BACK PAIN

Over one in three Americans experiences back pain annually, resulting in suffering and significant expense, including $87.6 billion in direct healthcare spending in 2013. [1,2]. Millions of back pain patients receive epidural steroid injections (ESIs) every year for back pain[3,4]. A herniated disc is the most common cause of this type of back pain. The injection is usually performed in a fluoroscopy suite to verify placement of the needle in the epidural tissue just outside the spinal cord. A significant portion of ESIs are repeat injections (a 2nd, 3rd, or 4th injection) over the first few months of treatment. Elimination of these repeat ESIs would drastically reduce the number of injection procedures that are performed, reduce procedure related infections and complications, and aid in the management of overall treatment costs. There is a documented risk of paralysis with transforaminal epidural injections of water insoluble generic steroids, which has been communicated by the FDA in 2014[5]. Physicians routinely use water-soluble generic steroids to avoid this paralysis risk, but this form of steroid may be even shorter acting. Both water soluble and water-insoluble steroids for epidural injections are currently used off-label.


OUR TECHNOLOGY

Our lead drug product candidate utilizes our patent protected sustained-release drug-delivery technology that is designed to meet the specific and unique needs of epidural administration and back pain.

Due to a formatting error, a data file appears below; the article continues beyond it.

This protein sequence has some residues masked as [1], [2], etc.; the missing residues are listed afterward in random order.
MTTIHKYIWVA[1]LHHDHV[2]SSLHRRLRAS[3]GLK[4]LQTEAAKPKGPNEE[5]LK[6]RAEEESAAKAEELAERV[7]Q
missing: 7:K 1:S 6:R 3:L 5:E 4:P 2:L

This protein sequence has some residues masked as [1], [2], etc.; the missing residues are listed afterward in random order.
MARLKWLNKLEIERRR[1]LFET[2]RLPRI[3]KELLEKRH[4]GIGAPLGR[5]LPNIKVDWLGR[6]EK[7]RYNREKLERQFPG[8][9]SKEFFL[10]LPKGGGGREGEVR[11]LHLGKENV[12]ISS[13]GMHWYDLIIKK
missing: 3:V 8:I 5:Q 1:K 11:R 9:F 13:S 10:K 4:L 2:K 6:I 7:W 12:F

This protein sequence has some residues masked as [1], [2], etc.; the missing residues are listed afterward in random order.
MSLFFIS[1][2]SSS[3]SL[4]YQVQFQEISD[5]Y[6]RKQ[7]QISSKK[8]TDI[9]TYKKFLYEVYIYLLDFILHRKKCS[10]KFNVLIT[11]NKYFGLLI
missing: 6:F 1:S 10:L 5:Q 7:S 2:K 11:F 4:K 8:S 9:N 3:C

Key Features:

  • Sustained release profile targeted to provide pain relief for 60-90 days
  • Potentially minimizes the need to perform repeat injections
  • Designed to reduce risk of paralysis or severe adverse events that have been reported with some generic steroid suspensions
  • Will utilize the same injection procedure as current therapies
  • Utilizes a potent, well-established, anti-inflammatory steroid active ingredient
  • In development for FDA approval to offer physicians an 'on-label' drug option

(1) Hoy, Damian, Christopher Bain, Gail Williams, Lyn March, Peter Brooks, Fiona Blyth, Anthony Woolf, Theo Vos, and Rachelle Buchbinder. 2012. “A Systematic Review of the Global Prevalence of Low Back Pain.” Arthritis and Rheumatism 64 (6): 2028–37. (2) Dieleman, J. L. et al. US Spending on Personal Health Care and Public Health, 1996-2013. JAMA 316, 2627–2646 (2016). (3) Manchikanti, Laxmaiah, Mark V. Boswell, Sukdeb Datta, Bert Fellows, Salahadin Abdi, Vijay Singh, Ramsin M. Benyamin, et al. 2009. “Comprehensive Review of Therapeutic Interventions in Managing Chronic Spinal Pain.” Pain Physician 12 (4): E123-198. (4) Abbott, Zach I., Kavita V. Nair, Richard R. Allen, and Venu R. Akuthota. 2012. “Utilization Characteristics of Spinal Interventions.” The Spine Journal: Official Journal of the North American Spine Society 12 (1): 35–43. (5) Racoosin, Judith A., Sally M. Seymour, Laurelle Cascio, and Rajdeep Gill. 2015. “Serious Neurologic Events after Epidural Glucocorticoid Injection — The FDA’s Risk Assessment.” New England Journal of Medicine